March 2017 - Welcome
Our Total Collection
Coins by Grade
Coins by VAM
The Aging VAM 1D
Devolving VAM 5
1881 The Mint & NO
One and Done
Two and Through
Click on year to expand
A Teaching Moment
Filling in the Gaps
All the coins we received from VSS are now on the web site with the exception of five coins we forwarded to Leroy Van Allen for his review. This is a significant boost to the site content and took quite an effort to get them all there. But it is done and now we can spend time analyzing rather than web site building.
On February 27 we received a package back from LVA and it is taking a little thought to get through all he communicated. There is one discovery VAM and we will post that information here and on VAMworld when we are through understanding the totality of his letter.
These are from our last batch at VSS and we have the images as well as the LVA plate images. We will post all of those here and on VAMworld as soon as we digest the information.
The new VAM identified is VAM 72 - Doubled 18, Polished Forehead.
But also included are revisions to VAMs 9 and VAM 20, together with the recommended combining of VAMs 1E and 53. Interestingly this will make the combined VAMs 1E/53 the most populous in our collection. This might also mean that VAM 53 is the most common of all 1881-O VAMs.
We always seem to have coins in the pipeline and we have two batches building. Hopefully this month we will have about 58 PCGS graded coins headed to VSS for analysis and photography. Included in this group are coins ranging from AG03 to MS64DMPL.
We are also working up to another 100 coin bulk submission, but this will come later in the year after VSS finishes with the earlier batch. We are only a little over half way there on the accumulation of coins and we are really trying to grab anything that has the remote chance of being a VAM 21. We may wind up with a lot of VAM 10 coins, but that is how it goes.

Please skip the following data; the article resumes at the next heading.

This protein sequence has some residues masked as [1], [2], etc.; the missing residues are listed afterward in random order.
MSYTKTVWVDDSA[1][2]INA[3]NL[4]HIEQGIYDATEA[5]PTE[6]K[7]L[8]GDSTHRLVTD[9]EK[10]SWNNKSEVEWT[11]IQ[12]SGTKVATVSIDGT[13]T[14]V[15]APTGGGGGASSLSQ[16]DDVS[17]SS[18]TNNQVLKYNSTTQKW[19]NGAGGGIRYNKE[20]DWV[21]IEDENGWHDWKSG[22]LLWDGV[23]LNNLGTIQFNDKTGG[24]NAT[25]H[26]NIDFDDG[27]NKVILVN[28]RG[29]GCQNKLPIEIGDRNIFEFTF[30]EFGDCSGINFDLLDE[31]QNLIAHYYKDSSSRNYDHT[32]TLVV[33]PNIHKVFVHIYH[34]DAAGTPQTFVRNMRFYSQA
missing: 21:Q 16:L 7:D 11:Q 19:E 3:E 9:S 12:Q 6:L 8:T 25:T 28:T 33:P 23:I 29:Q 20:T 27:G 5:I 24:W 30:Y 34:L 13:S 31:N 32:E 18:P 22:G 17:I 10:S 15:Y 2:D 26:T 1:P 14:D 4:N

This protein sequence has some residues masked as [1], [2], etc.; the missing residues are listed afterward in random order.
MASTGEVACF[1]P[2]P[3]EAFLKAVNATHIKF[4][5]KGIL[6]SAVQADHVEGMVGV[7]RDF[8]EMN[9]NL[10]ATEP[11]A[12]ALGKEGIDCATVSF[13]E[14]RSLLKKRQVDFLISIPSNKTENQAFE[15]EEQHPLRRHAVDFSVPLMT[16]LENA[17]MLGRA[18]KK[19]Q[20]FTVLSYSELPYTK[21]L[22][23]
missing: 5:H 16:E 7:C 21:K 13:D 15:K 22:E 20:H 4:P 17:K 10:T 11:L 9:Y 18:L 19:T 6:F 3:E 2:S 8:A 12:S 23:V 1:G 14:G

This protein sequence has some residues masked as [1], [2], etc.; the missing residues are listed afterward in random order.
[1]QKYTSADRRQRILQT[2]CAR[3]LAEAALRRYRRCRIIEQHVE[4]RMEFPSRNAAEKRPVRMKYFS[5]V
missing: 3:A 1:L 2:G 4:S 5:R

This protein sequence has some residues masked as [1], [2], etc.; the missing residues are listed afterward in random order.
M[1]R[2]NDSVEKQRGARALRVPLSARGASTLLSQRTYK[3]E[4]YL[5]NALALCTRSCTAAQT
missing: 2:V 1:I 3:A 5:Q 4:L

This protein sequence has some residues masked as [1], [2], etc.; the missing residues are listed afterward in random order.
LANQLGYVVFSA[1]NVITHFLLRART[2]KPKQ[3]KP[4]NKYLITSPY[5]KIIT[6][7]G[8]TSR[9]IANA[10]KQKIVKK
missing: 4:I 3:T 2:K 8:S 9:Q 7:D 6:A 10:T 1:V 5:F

New Resource Found
We really are not trying to be in the book report business, but it seems like some nice reading is falling into our lap. We are not completely through with this one, but it is good enough to go ahead and recommend.
The Spanish Treasure Fleets by Timothy R. Walton is an easily read but informative book covering the importance of New World precious metals to Spain and Europe. The book starts in the late fifteenth century and covers not only collection and transportation of gold and silver to Spain, but also how it was used to fund wars and transact commerce.
If you have an interest in understanding the role of silver in international commerce then this is an excellent book. We are reading the Kindle version, but it is also available in other formats.
If you follow the message board on VAMworld then you might have seen this post, but we want to record it here for the record. There is always something to learn in the world of VAMing and this was one of those times.